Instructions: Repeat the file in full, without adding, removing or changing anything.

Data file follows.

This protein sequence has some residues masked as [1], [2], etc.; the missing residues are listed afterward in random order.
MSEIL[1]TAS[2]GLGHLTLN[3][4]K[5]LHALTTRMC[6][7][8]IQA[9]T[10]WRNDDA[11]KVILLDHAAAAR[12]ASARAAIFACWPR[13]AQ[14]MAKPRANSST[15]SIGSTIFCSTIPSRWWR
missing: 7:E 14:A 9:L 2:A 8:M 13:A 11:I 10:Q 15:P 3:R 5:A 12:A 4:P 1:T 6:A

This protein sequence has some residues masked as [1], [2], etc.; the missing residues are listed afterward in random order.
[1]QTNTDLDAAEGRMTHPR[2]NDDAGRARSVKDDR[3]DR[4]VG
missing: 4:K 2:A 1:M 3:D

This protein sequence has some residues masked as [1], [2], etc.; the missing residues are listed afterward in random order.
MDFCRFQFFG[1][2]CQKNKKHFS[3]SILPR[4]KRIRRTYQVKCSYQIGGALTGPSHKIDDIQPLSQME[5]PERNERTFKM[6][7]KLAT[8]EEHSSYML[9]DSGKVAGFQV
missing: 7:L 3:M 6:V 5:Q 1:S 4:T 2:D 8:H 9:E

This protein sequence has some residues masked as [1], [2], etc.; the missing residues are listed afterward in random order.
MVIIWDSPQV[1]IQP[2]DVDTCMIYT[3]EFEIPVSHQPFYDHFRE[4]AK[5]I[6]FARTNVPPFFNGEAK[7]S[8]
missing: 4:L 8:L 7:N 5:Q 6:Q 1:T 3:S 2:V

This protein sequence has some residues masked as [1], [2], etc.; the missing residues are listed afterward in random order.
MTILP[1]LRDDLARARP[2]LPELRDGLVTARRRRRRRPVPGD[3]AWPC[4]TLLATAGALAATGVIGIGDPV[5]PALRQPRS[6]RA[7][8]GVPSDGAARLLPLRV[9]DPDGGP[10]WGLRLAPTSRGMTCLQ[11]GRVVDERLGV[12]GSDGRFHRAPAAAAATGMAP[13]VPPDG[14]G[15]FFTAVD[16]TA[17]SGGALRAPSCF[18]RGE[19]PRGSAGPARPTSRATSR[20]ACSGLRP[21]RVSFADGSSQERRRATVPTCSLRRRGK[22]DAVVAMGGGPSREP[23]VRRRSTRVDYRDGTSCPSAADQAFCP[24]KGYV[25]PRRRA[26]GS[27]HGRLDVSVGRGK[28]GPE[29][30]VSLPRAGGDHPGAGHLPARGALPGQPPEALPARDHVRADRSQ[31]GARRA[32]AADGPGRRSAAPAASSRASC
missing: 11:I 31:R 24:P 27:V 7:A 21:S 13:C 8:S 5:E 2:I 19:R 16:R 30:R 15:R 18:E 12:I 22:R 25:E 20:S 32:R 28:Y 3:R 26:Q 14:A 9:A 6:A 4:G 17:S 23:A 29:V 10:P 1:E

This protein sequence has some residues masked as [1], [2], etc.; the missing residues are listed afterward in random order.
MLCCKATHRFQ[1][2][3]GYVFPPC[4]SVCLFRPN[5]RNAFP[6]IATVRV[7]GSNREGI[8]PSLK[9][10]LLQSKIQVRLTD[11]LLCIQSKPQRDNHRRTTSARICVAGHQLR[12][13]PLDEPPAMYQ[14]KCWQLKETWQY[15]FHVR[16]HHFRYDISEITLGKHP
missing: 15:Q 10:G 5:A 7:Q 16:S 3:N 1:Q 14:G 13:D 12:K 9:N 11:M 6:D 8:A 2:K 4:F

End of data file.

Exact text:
This protein sequence has some residues masked as [1], [2], etc.; the missing residues are listed afterward in random order.
MSEIL[1]TAS[2]GLGHLTLN[3][4]K[5]LHALTTRMC[6][7][8]IQA[9]T[10]WRNDDA[11]KVILLDHAAAAR[12]ASARAAIFACWPR[13]AQ[14]MAKPRANSST[15]SIGSTIFCSTIPSRWWR
missing: 7:E 14:A 9:L 2:A 8:M 13:A 11:I 10:Q 15:P 3:R 5:A 12:A 4:P 1:T 6:A

This protein sequence has some residues masked as [1], [2], etc.; the missing residues are listed afterward in random order.
[1]QTNTDLDAAEGRMTHPR[2]NDDAGRARSVKDDR[3]DR[4]VG
missing: 4:K 2:A 1:M 3:D

This protein sequence has some residues masked as [1], [2], etc.; the missing residues are listed afterward in random order.
MDFCRFQFFG[1][2]CQKNKKHFS[3]SILPR[4]KRIRRTYQVKCSYQIGGALTGPSHKIDDIQPLSQME[5]PERNERTFKM[6][7]KLAT[8]EEHSSYML[9]DSGKVAGFQV
missing: 7:L 3:M 6:V 5:Q 1:S 4:T 2:D 8:H 9:E

This protein sequence has some residues masked as [1], [2], etc.; the missing residues are listed afterward in random order.
MVIIWDSPQV[1]IQP[2]DVDTCMIYT[3]EFEIPVSHQPFYDHFRE[4]AK[5]I[6]FARTNVPPFFNGEAK[7]S[8]
missing: 4:L 8:L 7:N 5:Q 6:Q 1:T 3:S 2:V

This protein sequence has some residues masked as [1], [2], etc.; the missing residues are listed afterward in random order.
MTILP[1]LRDDLARARP[2]LPELRDGLVTARRRRRRRPVPGD[3]AWPC[4]TLLATAGALAATGVIGIGDPV[5]PALRQPRS[6]RA[7][8]GVPSDGAARLLPLRV[9]DPDGGP[10]WGLRLAPTSRGMTCLQ[11]GRVVDERLGV[12]GSDGRFHRAPAAAAATGMAP[13]VPPDG[14]G[15]FFTAVD[16]TA[17]SGGALRAPSCF[18]RGE[19]PRGSAGPARPTSRATSR[20]ACSGLRP[21]RVSFADGSSQERRRATVPTCSLRRRGK[22]DAVVAMGGGPSREP[23]VRRRSTRVDYRDGTSCPSAADQAFCP[24]KGYV[25]PRRRA[26]GS[27]HGRLDVSVGRGK[28]GPE[29][30]VSLPRAGGDHPGAGHLPARGALPGQPPEALPARDHVRADRSQ[31]GARRA[32]AADGPGRRSAAPAASSRASC
missing: 11:I 31:R 24:P 27:V 7:A 21:S 13:C 8:S 5:E 2:I 19:R 16:R 30:R 15:R 18:E 12:I 22:R 25:E 20:S 32:R 28:Y 3:R 26:Q 14:A 9:A 6:A 4:G 17:S 23:A 29:V 10:P 1:E

This protein sequence has some residues masked as [1], [2], etc.; the missing residues are listed afterward in random order.
MLCCKATHRFQ[1][2][3]GYVFPPC[4]SVCLFRPN[5]RNAFP[6]IATVRV[7]GSNREGI[8]PSLK[9][10]LLQSKIQVRLTD[11]LLCIQSKPQRDNHRRTTSARICVAGHQLR[12][13]PLDEPPAMYQ[14]KCWQLKETWQY[15]FHVR[16]HHFRYDISEITLGKHP
missing: 15:Q 10:G 5:A 7:Q 16:S 3:N 1:Q 14:G 13:D 12:K 9:N 11:M 6:D 8:A 2:K 4:F